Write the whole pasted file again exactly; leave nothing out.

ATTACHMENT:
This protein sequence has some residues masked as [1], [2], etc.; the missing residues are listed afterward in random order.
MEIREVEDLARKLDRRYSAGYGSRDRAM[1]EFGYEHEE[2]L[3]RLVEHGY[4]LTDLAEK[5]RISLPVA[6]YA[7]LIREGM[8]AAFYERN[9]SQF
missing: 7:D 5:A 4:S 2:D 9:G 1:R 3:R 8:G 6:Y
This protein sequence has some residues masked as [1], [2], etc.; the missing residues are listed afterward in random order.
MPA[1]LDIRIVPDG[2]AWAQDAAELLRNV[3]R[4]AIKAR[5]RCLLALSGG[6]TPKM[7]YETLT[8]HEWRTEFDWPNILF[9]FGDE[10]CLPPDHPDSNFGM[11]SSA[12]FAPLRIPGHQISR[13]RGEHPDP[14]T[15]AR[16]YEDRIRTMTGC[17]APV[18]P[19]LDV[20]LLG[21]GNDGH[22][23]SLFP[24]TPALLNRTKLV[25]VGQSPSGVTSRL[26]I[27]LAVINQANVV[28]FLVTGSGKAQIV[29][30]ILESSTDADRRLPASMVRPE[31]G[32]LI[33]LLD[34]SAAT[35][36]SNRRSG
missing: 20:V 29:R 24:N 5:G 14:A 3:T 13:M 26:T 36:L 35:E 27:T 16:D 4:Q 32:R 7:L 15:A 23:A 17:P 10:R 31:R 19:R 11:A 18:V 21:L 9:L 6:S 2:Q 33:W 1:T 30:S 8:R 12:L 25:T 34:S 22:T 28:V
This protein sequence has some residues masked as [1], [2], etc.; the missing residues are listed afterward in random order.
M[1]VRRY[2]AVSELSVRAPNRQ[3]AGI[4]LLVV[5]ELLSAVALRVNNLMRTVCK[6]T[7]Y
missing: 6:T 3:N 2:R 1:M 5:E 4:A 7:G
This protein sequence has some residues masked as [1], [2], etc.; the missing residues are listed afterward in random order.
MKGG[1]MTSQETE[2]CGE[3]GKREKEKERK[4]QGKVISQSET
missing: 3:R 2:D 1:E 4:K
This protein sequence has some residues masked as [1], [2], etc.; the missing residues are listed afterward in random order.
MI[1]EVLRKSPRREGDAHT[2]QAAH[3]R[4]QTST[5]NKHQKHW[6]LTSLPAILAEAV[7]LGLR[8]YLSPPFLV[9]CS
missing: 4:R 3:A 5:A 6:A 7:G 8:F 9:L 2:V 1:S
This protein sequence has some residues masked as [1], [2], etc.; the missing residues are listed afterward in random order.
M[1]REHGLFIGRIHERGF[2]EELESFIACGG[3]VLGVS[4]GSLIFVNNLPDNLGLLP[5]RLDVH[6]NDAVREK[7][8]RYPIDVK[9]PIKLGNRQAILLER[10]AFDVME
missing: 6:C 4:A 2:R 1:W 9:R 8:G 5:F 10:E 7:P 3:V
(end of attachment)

This protein sequence has some residues masked as [1], [2], etc.; the missing residues are listed afterward in random order.
MEIREVEDLARKLDRRYSAGYGSRDRAM[1]EFGYEHEE[2]L[3]RLVEHGY[4]LTDLAEK[5]RISLPVA[6]YA[7]LIREGM[8]AAFYERN[9]SQF
missing: 7:D 5:A 4:S 2:D 9:G 1:R 3:R 8:G 6:Y
This protein sequence has some residues masked as [1], [2], etc.; the missing residues are listed afterward in random order.
MPA[1]LDIRIVPDG[2]AWAQDAAELLRNV[3]R[4]AIKAR[5]RCLLALSGG[6]TPKM[7]YETLT[8]HEWRTEFDWPNILF[9]FGDE[10]CLPPDHPDSNFGM[11]SSA[12]FAPLRIPGHQISR[13]RGEHPDP[14]T[15]AR[16]YEDRIRTMTGC[17]APV[18]P[19]LDV[20]LLG[21]GNDGH[22][23]SLFP[24]TPALLNRTKLV[25]VGQSPSGVTSRL[26]I[27]LAVINQANVV[28]FLVTGSGKAQIV[29][30]ILESSTDADRRLPASMVRPE[31]G[32]LI[33]LLD[34]SAAT[35][36]SNRRSG
missing: 20:V 29:R 24:N 5:G 14:A 3:T 13:M 26:T 36:L 35:E 27:T 16:D 4:Q 32:R 7:L 15:A 23:A 17:P 10:R 31:R 19:R 11:A 18:V 21:L 9:L 6:S 2:Q 33:W 1:T 30:S 8:R 12:L 25:T 34:S 22:T 28:V
This protein sequence has some residues masked as [1], [2], etc.; the missing residues are listed afterward in random order.
M[1]VRRY[2]AVSELSVRAPNRQ[3]AGI[4]LLVV[5]ELLSAVALRVNNLMRTVCK[6]T[7]Y
missing: 6:T 3:N 2:R 1:M 5:E 4:A 7:G
This protein sequence has some residues masked as [1], [2], etc.; the missing residues are listed afterward in random order.
MKGG[1]MTSQETE[2]CGE[3]GKREKEKERK[4]QGKVISQSET
missing: 3:R 2:D 1:E 4:K
This protein sequence has some residues masked as [1], [2], etc.; the missing residues are listed afterward in random order.
MI[1]EVLRKSPRREGDAHT[2]QAAH[3]R[4]QTST[5]NKHQKHW[6]LTSLPAILAEAV[7]LGLR[8]YLSPPFLV[9]CS
missing: 4:R 3:A 5:A 6:A 7:G 8:F 9:L 2:V 1:S
This protein sequence has some residues masked as [1], [2], etc.; the missing residues are listed afterward in random order.
M[1]REHGLFIGRIHERGF[2]EELESFIACGG[3]VLGVS[4]GSLIFVNNLPDNLGLLP[5]RLDVH[6]NDAVREK[7][8]RYPIDVK[9]PIKLGNRQAILLER[10]AFDVME
missing: 6:C 4:A 2:R 1:W 9:R 8:G 5:F 10:E 7:P 3:V